Science is real. UFOS are realer.
The Pentagon confirmed it late last month. They declassified three UFO videos. Only they weren’t UFOS — they were UAPs. That’s military lingo for UFOs. Defense doesn’t like to say UFOs. It makes them sound kooky. Kooky gets in the way of military procurement. You need gravitas when you ask for $718 billion. UFOs are anti-gravitas.
Which is why on April 27 the Pentagon felt put out when it released those three videos of UAPs, or Unidentified Aerial Phenomena, and admitted they’re real and they’re spectacular, to borrow a Seinfeld phrase. But never mind — “Look over there! A pandemic!”
The military’s troubles started with a 1947 memo: “AMC Opinion Concerning ‘Flying Discs.’ ” It was written by Lt. Gen. Twining. Nobody asked for the memo. His mission was to find a new way from Guam to D.C. via Europe. But something happened on that flight, something involving flying discs. The Army’s response went something like this: “Cockpit time: 59 hours, 30 minutes. Result: Loose screw … and we don’t mean the aeroplane.” That memo opened the floodgates. Since then the U.S. military has been playing whack-a-mole with UFO programs. Soon as they shut down one, some joker starts another.
But dammit if Twining hadn’t been right. U.S. military pilots have been seeing flying discs. It’s almost like these UAPs are an advance scouting party for an oncoming invasion by silicon-based lizard beings from the Sunflower Galaxy, which is totally just hearsay, and there isn’t a specimen at Area 51.
Tom DeLonge, one-time lead singer of Blink-182, is officially considered by the CIA an “enema of the state.” Actually, enemy of the state. They called him at his Paris hotel while he was on tour and said, “Please don’t make us make you an enemy of the state, which is what you’ll be if you don’t cut it out with this UFO crap.” But DeLonge, whose hearing had been impaired by his music, heard “enema of the state,” liked it, and named his third album after it. (Of course, just like everything else in ufology, wacky theories abound. So if you don’t believe me on this, check Wikipedia. It’s reliable. Sometimes.) “Enema of the State” sold 15 million copies and went five times platinum. The CIA remains sorry it ever called.
Particularly upsetting to the U.S. government must have been Track No. 3 — “Aliens Exist.”
The point is this. DeLonge, instead of dating lingerie models and snorting coke, is laser-focused on aliens. Maybe he’s snorting coke, too. He must have unlimited resources thanks to that Paris phone call.
DeLonge sunk the album’s money into To the Stars Academy (TTSA), which collects information about UFOs and evaluates material samples obtained from “advanced aerospace vehicles of unknown origin,” which is absolutely ridiculous. So ridiculous that U.S. Army Future Command has partnered with it “as an exciting, non-traditional source for novel materials and transformational technologies to enhance our military ground system capabilities.” But officially, if anyone asks, UFOs don’t exist.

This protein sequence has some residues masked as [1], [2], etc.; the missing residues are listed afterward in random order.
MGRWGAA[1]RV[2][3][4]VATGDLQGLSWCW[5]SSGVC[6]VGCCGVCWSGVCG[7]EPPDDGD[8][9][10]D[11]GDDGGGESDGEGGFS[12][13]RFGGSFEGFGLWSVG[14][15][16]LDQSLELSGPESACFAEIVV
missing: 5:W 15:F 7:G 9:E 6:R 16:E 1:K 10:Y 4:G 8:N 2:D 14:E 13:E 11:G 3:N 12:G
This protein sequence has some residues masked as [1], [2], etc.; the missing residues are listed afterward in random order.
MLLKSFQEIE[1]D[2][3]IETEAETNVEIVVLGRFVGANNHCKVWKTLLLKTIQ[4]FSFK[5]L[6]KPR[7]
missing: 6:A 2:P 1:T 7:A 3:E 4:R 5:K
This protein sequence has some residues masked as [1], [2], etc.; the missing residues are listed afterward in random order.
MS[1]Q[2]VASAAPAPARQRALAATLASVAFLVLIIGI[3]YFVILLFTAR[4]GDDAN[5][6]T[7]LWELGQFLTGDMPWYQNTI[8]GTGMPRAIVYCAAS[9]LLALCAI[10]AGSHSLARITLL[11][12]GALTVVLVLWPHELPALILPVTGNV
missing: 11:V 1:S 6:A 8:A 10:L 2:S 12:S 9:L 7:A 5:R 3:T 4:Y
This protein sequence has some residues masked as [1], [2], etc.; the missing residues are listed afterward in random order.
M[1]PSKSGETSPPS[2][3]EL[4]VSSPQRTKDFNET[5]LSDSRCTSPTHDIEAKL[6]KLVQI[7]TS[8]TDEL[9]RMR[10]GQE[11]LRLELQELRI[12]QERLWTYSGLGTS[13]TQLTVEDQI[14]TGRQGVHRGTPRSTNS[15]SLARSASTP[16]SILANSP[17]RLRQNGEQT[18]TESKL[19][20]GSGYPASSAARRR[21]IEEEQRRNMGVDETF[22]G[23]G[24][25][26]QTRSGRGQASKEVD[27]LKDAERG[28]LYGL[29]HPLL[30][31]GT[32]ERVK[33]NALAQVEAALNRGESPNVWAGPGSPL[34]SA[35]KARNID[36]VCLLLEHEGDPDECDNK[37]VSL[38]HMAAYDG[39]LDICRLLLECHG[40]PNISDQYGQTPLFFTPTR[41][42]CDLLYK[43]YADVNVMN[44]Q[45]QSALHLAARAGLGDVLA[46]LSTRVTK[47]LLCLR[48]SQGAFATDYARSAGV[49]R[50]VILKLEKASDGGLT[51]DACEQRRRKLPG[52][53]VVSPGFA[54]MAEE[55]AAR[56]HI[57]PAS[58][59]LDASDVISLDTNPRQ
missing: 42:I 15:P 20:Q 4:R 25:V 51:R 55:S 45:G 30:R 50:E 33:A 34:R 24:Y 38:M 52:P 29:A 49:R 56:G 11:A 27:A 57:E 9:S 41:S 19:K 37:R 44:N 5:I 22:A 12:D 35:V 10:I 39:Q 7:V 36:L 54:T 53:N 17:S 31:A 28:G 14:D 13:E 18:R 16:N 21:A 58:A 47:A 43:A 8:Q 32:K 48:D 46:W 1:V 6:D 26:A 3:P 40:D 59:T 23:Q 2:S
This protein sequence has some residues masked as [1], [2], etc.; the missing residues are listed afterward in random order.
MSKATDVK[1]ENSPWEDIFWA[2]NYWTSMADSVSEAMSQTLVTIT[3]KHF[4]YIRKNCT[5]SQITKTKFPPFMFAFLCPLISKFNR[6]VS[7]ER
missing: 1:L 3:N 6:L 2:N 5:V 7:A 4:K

DeLonge started his Academy with Dr. Hal Puthoff, who invented tunable lasers and electron beam devices, joined Scientology, and proved Uri Geller really was psychic (sort of). This formidable duo got their hands on those videos back in 2017, forcing the Defense Department to admit that basically, “Yeah, well, maybe they’re real and maybe we have a UFO project called the Advanced Aviation Threat Identification Program and maybe we’ve sunk $22 million into it.” After that, I imagine, they cursed Hal and DeLonge for the ridicule they’d endure at the next procurement hearing.
DeLonge has been putting pressure on the Pentagon to be forthcoming since then with an army of newly recruited UFO devotees, most of them probably 14-year-olds. Looks like the Pentagon looked for a way out — 14-year-olds are relentless. The worldwide pandemic provided it. It was a Friday document dump on a grand scale.
President Trump did what he could to help. He said it was “a hell of a video,” automatically making half the country not believe it, usually the half that would believe it. That was good. Bad was that it made UFOs a Republican thing. Republicans like to hunt. You send Republicans out looking for something and they’ll find it … whitetail, wild boar, UFOs.
SETI has been scanning galaxies for years, and it hasn’t found anything. Maybe SETI is run by Democrats, maybe not. All I know is that its director has purple hair (I think. I’m color blind). No one at the Pentagon has purple hair, and they found three UFOS without even trying. Now they’ll try.
DeLonge hasn’t been called in for a debriefing — yet. But maybe he should be. I took another look at Track No. 3 recently. Mighty suspicious lyrics, I thought:
I’m not like you guys
I’m not like you …
Where’s my mother, biofather?
Biofather? That sounds a lot like “My dad’s an alien.”
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